Wednesday, August 17, 2022

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News of the Weird

That New York attitude


Gregory Reddick, 54, and his employer, SJQ Sightseeing Tours, filed a lawsuit in June against New York City for “harass(ing)” them and hampering their ability to rip off tourists, specifically, interfering with their “right” to sell tickets for $200 or more for trips on the Staten Island Ferry — which is actually free to ride. Reddick was wearing an (unauthorized) “Authorized Ticket Agent” jacket when arrested, and according to a New York Post account, believes he operates legally because he misunderstands a technicality in a 2013 court case. Prosecutors, who described the waterfront tourist-exploitation scene as “the wild west,” found Reddick with seven dates of birth, five aliases and six Social Security numbers.


Can’t possibly be true

Doctors at a hospital in Dongyang, China, removed 420 kidney stones from a single patient in June (a “Mr. He”). One of the surgeons told reporters that a soy-heavy diet of tofu was probably to blame. According to the Guinness Book of World Records, the most stones removed from one kidney during surgery is 172,155.


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Rehab will be difficult

Laquanda Newby, 25, was charged with three counts of child abuse on June 7 at the county courthouse in Richmond, Virginia, after police spotted her car with two children locked inside on a day in which the temperature reached the 90s. Newby had parked at the courthouse that day in order to attend her hearing on charges that on May 26, she had locked her kids in a hot car while she was out on errands.


Wait, what?

Two students at Florida’s Valencia College filed a federal lawsuit in May against the school and three instructors for forcing them to undergo “transvaginal probes” as part of their sonography (ultrasound) curriculum. According to the lawsuit, the school insisted that students learn the probing on each other because, as an instructor said, “Experience is the best teacher.” The plaintiffs also charged that some instructors and a student leader (dubbed the “TransVag Queen”) made inappropriate, sexualized comments about bodies during the demonstrations. Though the school defended the practice initially, it ordered the live probes halted about a week after the lawsuit was filed and announced lessons would in the future be conducted on simulators.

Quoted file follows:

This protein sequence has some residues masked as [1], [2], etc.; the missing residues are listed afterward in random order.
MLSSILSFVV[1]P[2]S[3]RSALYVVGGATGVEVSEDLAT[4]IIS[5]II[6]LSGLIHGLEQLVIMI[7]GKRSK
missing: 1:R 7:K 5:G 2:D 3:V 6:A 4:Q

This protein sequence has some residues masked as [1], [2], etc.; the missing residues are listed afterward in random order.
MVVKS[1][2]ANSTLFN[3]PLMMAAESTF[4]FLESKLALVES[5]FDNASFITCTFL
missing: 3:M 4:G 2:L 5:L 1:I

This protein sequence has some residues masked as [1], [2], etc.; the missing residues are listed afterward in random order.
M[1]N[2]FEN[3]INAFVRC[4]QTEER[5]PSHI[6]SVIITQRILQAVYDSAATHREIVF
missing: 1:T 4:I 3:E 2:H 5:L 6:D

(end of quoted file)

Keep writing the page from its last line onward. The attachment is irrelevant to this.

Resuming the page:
Compelling explanations

Luis Cruz, 46, sought pre-trial release in Springfield, Massachusetts, in June — even though he had been charged with heroin distribution and even though his rap sheet, counting his record in Florida, was 52 pages long. His court-appointed lawyer, Anna Levine, was not deterred, arguing that bail was not necessary to assure that her client would appear for trial because none of the 52 pages, she said, contained an arrest for failure to appear. Said Levine, earnestly, “It’s a 52-page record for showing up.”


Questionable judgments

Teachers Just Wanna Have Fun: Some parents of Encinal High School students, in Alameda, California, demanded an investigation in June after learning from a counselor at an after-school program that students had been “assigned” the extra-credit project of rummaging through their parents’ bedrooms looking for sex toys (and bringing in a “selfie” holding one). Administrators told parents that the “assignment” was not a requirement of the course but could not ascertain how many students actually presented show-and-tells to the class.


Fetishes on parade

Cirilo Castillo Jr., 45, was arrested in February in Edinburg, Texas, but a charge was not filed until June, apparently because prosecutors were awaiting Castillo’s recovery from a broken leg. He had been found in a barn after trying to have sex with a horse — three years after having been convicted of a similar crime (and warned, at that time, to stay away from the Edinburg farm). The broken leg happened, prosecutors said, because in the February incident, the horse kicked him. CV


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